Green lawns create a finishing touch in many landscape designs. These stretches of living carpet enhance the beauty of a yard, as well as create a functional area for activities involving pets and people. Because lawns are made up of numerous, individual grass plants, these areas of the landscape often suffer from various diseases and conditions that turn healthy grass brown.
Look closely at your lawn to determine the cause of brown grass. Determine whether the tops of the blades of grass show signs of damage or if entire areas suffer from this change in color. If you notice browning only near the tips of the grass, check your lawn mower blade. Dull mower blades create jagged tears in the tips of grass, creating small wounds that shrivel and turn brown. In this case, sharpen your lawn mower blades.
Look for thinning grass among the areas of brown patches. One particular type of fungus, known as brown patch disease, causes circular patches of brown grass in affected areas. Examine an individual blade of grass for the appearance of dark brown margins and tan spots along the length of the blade. This indicates the presence of a brown patch.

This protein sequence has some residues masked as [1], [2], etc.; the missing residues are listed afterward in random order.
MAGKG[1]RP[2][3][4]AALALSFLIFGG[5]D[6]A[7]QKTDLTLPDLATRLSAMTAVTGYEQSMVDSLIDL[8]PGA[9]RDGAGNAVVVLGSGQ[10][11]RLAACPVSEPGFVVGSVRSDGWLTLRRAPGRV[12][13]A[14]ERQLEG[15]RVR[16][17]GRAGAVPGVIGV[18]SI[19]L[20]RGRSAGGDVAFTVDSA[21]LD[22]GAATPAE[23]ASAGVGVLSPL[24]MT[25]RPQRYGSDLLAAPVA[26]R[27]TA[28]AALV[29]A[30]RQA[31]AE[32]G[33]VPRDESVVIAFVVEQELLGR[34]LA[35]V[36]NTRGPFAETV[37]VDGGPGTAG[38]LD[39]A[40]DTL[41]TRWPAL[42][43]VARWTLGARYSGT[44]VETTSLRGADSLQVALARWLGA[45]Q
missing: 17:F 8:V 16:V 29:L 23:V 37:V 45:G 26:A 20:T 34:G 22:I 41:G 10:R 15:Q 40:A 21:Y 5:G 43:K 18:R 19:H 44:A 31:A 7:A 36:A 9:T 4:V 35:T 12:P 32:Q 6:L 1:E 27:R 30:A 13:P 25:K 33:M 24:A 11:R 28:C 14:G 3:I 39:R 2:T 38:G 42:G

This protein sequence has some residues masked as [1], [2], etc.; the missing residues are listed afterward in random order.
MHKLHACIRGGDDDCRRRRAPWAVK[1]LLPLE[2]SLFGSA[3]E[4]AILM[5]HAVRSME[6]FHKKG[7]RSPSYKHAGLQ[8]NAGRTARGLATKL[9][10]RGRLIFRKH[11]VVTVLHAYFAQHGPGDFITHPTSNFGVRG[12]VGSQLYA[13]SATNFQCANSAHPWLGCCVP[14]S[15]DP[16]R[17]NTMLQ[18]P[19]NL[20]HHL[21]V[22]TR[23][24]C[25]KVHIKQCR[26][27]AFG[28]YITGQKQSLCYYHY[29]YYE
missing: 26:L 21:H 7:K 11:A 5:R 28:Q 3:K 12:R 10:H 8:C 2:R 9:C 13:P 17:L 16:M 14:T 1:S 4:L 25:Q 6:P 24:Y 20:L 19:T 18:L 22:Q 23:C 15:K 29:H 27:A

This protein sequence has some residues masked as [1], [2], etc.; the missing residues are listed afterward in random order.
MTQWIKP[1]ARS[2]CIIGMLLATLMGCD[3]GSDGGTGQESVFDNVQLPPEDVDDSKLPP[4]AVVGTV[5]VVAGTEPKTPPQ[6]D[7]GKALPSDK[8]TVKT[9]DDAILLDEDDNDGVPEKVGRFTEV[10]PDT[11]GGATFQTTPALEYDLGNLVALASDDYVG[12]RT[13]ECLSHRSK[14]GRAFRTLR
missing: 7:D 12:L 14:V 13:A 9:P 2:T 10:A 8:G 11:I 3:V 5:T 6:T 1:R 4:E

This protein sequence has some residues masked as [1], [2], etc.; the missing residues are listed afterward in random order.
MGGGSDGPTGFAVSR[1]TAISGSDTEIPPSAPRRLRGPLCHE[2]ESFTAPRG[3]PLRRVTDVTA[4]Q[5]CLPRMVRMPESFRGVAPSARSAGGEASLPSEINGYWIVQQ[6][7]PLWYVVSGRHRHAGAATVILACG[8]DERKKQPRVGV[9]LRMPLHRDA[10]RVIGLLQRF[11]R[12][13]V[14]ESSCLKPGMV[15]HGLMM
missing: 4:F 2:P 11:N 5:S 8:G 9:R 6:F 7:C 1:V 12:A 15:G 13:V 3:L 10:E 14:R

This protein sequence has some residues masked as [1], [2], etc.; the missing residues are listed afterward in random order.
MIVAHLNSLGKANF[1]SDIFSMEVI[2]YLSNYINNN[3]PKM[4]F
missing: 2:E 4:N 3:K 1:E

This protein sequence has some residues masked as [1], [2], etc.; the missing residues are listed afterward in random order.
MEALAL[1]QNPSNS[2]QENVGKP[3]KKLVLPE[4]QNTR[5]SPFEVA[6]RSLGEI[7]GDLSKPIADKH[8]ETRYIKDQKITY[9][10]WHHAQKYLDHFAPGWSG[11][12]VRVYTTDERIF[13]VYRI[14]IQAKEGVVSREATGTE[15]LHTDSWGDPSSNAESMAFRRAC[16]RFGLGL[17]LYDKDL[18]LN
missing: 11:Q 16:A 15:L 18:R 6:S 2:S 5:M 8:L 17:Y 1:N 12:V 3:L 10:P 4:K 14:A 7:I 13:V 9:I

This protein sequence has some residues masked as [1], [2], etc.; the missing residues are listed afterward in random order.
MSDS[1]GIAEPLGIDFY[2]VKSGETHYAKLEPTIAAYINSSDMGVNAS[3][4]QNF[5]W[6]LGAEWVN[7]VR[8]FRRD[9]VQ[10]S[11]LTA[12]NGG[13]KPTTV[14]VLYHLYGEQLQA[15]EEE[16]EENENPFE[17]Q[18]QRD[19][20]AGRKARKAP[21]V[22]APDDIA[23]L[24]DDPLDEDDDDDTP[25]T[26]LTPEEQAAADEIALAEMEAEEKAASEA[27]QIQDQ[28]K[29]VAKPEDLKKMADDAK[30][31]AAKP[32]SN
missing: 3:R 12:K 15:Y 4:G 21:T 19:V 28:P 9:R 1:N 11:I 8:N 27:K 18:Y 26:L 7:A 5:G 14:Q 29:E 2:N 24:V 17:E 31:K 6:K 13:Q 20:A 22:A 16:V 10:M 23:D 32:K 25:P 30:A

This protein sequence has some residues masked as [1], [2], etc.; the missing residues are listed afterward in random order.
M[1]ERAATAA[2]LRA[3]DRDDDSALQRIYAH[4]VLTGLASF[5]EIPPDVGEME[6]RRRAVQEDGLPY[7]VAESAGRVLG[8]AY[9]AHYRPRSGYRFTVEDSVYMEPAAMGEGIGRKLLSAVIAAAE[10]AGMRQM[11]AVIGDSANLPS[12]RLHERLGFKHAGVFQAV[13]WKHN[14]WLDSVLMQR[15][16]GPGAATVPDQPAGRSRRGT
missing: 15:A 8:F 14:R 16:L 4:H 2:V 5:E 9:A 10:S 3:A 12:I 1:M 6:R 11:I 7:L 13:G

Water your lawn in the early morning to eliminate brown patch disease. Allow the natural light and heat of the day to evaporate excess moisture. This type of mildew thrives in lawns that remain moist during warm seasons. Avoid watering in the late afternoon and evening when moisture does not have a chance to evaporate.
Avoid using fertilizers high in nitrogen. Nitrogen fertilizers increase the presence of fungus found in brown patch disease. Don't make the mistake of treating brown grass with fertilizers containing nitrogen. This usually exacerbates the problem.
Apply a fungicide to brown patches of grass. Purchase a fungicide formulated for use on your type of lawn grass. Apply the fungicide on a calm day to avoid uneven distribution due to windy conditions. Follow the manufacturer's instructions when applying fungicide.